Axia College of University of Phoenix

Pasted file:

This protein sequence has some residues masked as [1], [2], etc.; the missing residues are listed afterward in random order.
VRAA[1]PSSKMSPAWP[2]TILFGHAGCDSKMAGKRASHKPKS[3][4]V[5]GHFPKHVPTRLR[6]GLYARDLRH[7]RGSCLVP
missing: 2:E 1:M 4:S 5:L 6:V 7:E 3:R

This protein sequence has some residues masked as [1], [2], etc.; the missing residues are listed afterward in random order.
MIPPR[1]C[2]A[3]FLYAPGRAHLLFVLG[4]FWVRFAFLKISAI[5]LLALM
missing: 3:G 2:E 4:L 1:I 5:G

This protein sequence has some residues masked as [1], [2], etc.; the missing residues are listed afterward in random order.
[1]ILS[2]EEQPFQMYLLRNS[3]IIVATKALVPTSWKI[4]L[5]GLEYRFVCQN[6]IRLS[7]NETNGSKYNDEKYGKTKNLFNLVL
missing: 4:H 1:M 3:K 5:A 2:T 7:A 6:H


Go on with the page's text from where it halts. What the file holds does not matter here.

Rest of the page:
Allowing or outlawing off shore oil drilling is a complex issue including environmental issues and a lack of readily available alternatives. Despite the problems of global warming and possible disasters like the British Petroleum spill in 2010, many Americans still feel as though offshore drilling will provide some sort of relief in fuel prices. Offshore drilling is not a solution to the nation’s long-term energy issues. As a nation, The United States must reduce its dependency on fossil fuels and develop alternatives that are both reliable and environmentally safe. Despite growing concern over environmental issues, the United States continues to debate whether oil drilling is allowable in the coastal waters the nation. In the 2008 Presidential campaign, both Barrack Obama and John McCain reversed years of opposition to offshore drilling to garner more votes in response to public outcry over rising fuel prices (Ennis, 2008.) Although there are two sides to this issue, I find myself having a difficult time following the logic of supporting offshore drilling. I understand that, until the United States has a viable, reliable, and environmentally sound alternative to fossil fuels, we, as a nation, are in need of more oil. I also understand the nation’s desire to be free of its dependency on Middle Eastern oil. I cannot understand however, how destroying our own coastline is somehow preferable to paying a bit more at the gas station. The problem I am having with understanding the other side of the argument is simply that offshore drilling has proven to be unsafe for the environment on more than one occasion. Perhaps it is the result of growing up along the coastline in California. I cannot imagine the beaches I grew up with suddenly covered in crude oil. In order to overcome my inability to see any real advantages to offshore drilling, I need to discover more facts about it. How often do...
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